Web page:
3. Hawksbill Sea Turtle

hawksbill sea turtle by U.S. Fish and Wildlife Service Southeast Region via Flickr

Scientific Name: Eretmochelys imbricata
Size: 25-36 inches, 100-200 pounds

Hawksbill sea turtles are distinguished by their beautiful shells, for which they were historically harvested. The shells were used to make jewelry, combs, and other items. These turtles typically don’t nest in Texas, although at least one nest has been recorded at the Padre Island National Seashore. However, young, newly hatched and juvenile turtles are common in Texas waters.

While adults almost exclusively inhabit tropical coral reefs, the younger turtles are a frequent sight around jetties in Texas, particular near Corpus Christi and Padre Island. They hang around these artificial structures, feeding on sponges and wedging themselves into the rocks to sleep. Often they’ll wash up on shore (alive) in a tangle of seaweed.

4. Leatherback Sea Turtle

leatherback sea turtle | image by Alastair Rae via Flickr | CC BY 2.0

Scientific Name: Dermochelys coriacea
Size: 48-96 inches, 500-2,000 pounds

The largest of all sea turtles in Texas, and the world, the Leatherback is truly a gentle giant. These 2,000 pound turtles prefer to inhabit deep water where they gorge themselves on jellyfish. They eat virtually nothing else, which makes them one of the jellyfish’s prime predators and one of the biggest factors in jellyfish population control.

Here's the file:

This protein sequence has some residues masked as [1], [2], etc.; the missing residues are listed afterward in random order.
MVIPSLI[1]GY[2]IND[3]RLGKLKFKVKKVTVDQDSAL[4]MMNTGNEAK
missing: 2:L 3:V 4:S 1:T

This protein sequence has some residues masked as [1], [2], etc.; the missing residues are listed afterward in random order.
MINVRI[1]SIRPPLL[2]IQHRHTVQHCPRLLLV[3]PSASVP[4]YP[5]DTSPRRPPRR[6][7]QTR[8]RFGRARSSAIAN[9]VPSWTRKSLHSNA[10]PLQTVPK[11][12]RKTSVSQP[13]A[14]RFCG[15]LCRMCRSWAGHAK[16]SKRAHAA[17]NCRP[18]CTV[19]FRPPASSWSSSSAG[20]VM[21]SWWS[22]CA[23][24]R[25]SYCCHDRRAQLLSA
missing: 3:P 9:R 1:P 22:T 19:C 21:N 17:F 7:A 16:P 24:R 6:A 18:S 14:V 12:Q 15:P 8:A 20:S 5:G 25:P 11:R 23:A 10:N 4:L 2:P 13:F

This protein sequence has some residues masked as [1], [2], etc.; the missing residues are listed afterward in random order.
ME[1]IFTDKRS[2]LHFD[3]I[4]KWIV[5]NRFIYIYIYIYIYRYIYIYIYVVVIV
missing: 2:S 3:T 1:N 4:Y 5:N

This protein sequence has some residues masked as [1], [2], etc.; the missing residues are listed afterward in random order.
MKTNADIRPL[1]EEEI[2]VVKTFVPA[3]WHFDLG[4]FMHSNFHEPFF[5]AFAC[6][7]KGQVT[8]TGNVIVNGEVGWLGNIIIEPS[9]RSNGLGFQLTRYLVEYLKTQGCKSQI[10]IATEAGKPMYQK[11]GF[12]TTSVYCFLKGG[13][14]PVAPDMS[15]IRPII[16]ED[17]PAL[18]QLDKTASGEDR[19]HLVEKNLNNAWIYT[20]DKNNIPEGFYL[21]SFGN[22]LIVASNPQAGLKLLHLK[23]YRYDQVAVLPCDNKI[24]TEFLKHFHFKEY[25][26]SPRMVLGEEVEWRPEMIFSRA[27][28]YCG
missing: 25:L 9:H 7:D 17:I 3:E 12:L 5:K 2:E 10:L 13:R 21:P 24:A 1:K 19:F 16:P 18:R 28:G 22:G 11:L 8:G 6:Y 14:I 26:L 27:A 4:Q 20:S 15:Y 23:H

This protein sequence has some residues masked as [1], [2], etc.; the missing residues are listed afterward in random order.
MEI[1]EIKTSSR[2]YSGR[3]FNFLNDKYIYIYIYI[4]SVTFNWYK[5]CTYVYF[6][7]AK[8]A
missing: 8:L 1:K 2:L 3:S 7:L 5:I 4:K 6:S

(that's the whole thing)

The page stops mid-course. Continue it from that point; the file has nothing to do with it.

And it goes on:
Leatherbacks have only been observed nesting in Texas a few times, but they definitely inhabit Texas waters. These enormous turtles are named for their unique carapace- instead of a solid shell, that have a softer, leathery back made up of many small, interlinking bones.

It’s believed that this softer, more flexible shell evolved to help them withstand pressure at great depths- they’ve been recorded diving to over 4,000 feet, so they need all the help they can get.

5. Loggerhead Sea Turtle

Scientific name: Caretta caretta
Size: 36 inches long, 250 pounds

If you’ve ever wondered what would happen if you crossed a snapping turtle and a sea turtle, here’s you answer. Loggerheads have massive, muscular heads and sharp, tough beaks. They mostly eat mollusks like crabs, oysters, lobsters, and clams. In Texas, they can often be found around offshore oil rigs where those mollusks live in huge numbers.

These turtles do nest in Texas, and like other sea turtles here, most of their nests are on the Padre Island National Seashore. However, 80-90 of all Loggerheads in the US nest in Florida, which makes that one of the two most important nesting sites in the world for them.

Like other sea turtles, loggerheads like to eat jellyfish frequently. Scientists don’t believe that sea turtles are immune to the stings of these creatures, but that for them, it’s actually a lot like eating a hot pepper is for us. So, they may seek out the sting intentionally!

Robert from ReptileJam

Hey, I'm Robert, and I have a true passion for reptiles that began when I was just 10 years old. My parents bought me my first pet snake as a birthday present, which sparked my interest in learning more about them. read more...